Determining operation 440 determines whether a verification transaction identifier is provided. If no verification transaction identifier is provided, then communicating operation 442 sends a message to the requesting party indicating that an identity crime is potentially being attempted.
Determining operation 441 compares the verification transaction identifier received in operation 438 with the verification transaction identifier linked to the already used idv. If the two verification transaction identifiers are the same, then communication operation 443 sends a message to the requesting party that the transaction has already been verified and provides the time and date of the initial verification as well as any other necessary information. If the comparison performed by determining operation 441 is negative, that is, the verification transaction identifiers are not the same, then operation flows to communications operation 442.
Returning to determining operation 436, if the idv has not been used before (within the relevant range), then operation flows to determining operation 444.
As discussed above, it is often desired to associate some information or message with an idv to provide another level of fraud protection. Determining operation 444 reviews the registered user's record to determine whether the received idv is associated with a message. In the example record provided in
If a message is associated with the idv, then communicating operation 446 sends the message associated with the idv to the requesting parry. At this point the requesting party can compare the message received from the system to the information received by the party providing the idv. If the message received from the system is not the same as the information from the party providing the idv, then the requesting party can reasonably determine that fraud is being attempted and can therefore terminate the transaction.
Determining category operation 448 reviews information from the requesting party (received in the receiving operation 410) and ascertains the category of the requesting party. This determining operation allows the system to eventually release only the pre-authorized information in the registered user's record to the requesting party.
Communicating operation 450 sends the verification transaction identifier associated with the idv to the requesting party. The requesting party may wish to save all verification transaction identifiers to prove that it verified the user's identity should the question be raised later by law enforcement or insurance investigators.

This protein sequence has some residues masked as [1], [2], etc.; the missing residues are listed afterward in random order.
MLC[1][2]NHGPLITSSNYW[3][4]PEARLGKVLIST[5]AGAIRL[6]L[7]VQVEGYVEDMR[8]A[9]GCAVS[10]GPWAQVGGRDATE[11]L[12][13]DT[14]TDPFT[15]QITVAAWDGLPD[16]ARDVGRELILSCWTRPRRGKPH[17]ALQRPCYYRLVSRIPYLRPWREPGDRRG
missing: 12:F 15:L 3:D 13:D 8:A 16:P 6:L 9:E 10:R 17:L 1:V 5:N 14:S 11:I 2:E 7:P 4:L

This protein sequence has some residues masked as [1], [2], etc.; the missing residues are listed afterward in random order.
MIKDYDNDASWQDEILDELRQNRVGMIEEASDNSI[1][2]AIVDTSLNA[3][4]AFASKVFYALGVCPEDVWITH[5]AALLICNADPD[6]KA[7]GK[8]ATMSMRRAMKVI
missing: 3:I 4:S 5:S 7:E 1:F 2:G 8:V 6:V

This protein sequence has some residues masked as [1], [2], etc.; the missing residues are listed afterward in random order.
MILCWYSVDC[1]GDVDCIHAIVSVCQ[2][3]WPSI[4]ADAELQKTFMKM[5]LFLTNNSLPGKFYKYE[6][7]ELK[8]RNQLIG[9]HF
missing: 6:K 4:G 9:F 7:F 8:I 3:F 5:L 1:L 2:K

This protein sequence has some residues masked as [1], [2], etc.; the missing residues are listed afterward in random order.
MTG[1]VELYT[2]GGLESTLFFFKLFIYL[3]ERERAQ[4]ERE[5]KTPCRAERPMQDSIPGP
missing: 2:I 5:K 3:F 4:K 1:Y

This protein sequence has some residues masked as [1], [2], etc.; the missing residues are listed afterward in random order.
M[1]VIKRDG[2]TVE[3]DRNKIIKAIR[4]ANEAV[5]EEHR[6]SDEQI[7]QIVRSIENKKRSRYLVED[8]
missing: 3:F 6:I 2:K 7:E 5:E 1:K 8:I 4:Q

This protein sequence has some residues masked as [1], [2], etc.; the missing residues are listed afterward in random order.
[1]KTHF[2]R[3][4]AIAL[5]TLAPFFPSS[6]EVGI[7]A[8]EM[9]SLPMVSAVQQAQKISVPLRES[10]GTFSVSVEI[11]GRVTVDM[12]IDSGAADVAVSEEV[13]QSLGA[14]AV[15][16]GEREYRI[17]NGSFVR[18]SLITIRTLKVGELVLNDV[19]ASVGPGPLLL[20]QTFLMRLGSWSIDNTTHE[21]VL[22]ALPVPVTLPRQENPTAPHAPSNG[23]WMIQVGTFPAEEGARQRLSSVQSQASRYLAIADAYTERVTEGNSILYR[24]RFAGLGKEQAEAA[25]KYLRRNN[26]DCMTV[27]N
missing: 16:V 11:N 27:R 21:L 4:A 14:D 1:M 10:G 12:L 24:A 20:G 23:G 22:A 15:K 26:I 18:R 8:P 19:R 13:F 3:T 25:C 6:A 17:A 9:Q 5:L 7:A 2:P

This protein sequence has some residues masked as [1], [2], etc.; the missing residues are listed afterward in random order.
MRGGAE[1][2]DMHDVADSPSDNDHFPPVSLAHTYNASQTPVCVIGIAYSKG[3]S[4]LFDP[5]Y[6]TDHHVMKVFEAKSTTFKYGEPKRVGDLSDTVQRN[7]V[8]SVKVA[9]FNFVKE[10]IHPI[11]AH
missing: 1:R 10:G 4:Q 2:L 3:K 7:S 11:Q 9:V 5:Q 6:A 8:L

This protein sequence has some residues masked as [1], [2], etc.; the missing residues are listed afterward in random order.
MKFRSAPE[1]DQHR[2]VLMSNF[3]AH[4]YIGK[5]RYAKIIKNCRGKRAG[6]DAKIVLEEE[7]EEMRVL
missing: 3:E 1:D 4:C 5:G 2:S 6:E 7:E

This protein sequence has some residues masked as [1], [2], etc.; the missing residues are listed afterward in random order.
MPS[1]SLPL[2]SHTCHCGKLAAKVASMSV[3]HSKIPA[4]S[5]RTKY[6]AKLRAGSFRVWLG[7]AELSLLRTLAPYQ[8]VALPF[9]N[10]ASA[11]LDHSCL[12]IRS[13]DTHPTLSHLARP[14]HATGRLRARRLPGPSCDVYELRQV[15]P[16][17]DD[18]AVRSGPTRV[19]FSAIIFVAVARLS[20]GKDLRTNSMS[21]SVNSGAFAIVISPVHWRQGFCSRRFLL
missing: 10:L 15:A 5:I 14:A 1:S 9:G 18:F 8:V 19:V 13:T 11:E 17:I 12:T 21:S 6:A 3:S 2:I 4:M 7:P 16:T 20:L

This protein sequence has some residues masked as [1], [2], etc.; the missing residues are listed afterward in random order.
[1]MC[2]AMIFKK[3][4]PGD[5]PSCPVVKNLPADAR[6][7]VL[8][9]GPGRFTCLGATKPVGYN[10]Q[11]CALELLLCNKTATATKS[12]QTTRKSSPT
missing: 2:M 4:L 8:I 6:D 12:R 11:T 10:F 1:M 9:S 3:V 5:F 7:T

Communicating operation 450 also provides any pre-authorized information to the requesting party as is appropriate for the determined category of the requesting party as might be set forth in a record such as shown in
Archiving operation 452 stores the information from the transaction such as the numerical identifier and all associated record information. This storage of information can be done in the database or on tapes or by other means. Archiving operation 452 results in the ability to audit and prove past transactions.
Although the invention has been described in language specific to computer structural features, methodological acts and by computer readable media, it is to be understood that the invention defined in the appended claims is not necessarily limited to the specific structures, acts or media described. Therefore, the specific structural features, acts and mediums are disclosed as exemplary embodiments implementing the claimed invention.
The various embodiments described above are provided by way of illustration only and should not be construed to limit the invention. Those skilled in the art will readily recognize various modifications and changes that may be made to the present invention without following the example embodiments and applications illustrated and described herein, and without departing from the true spirit and scope of the present invention, which is set forth in the following claims.
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|U.S. Classification||726/5, 705/64, 705/75, 726/21, 726/7, 705/76, 705/72|
|International Classification||H04K1/00, G06F7/04|
|Cooperative Classification||G06Q20/382, H04L63/083, G06Q20/3821, G06Q20/401, G06Q20/4012|
|European Classification||H04L63/08D, G06Q20/3821, G06Q20/382, G06Q20/4012, G06Q20/401|
|Jun 10, 2008||CC||Certificate of correction|
|Nov 3, 2010||FPAY||Fee payment|
Year of fee payment: 4
|Dec 22, 2014||FPAY||Fee payment|
Year of fee payment: 8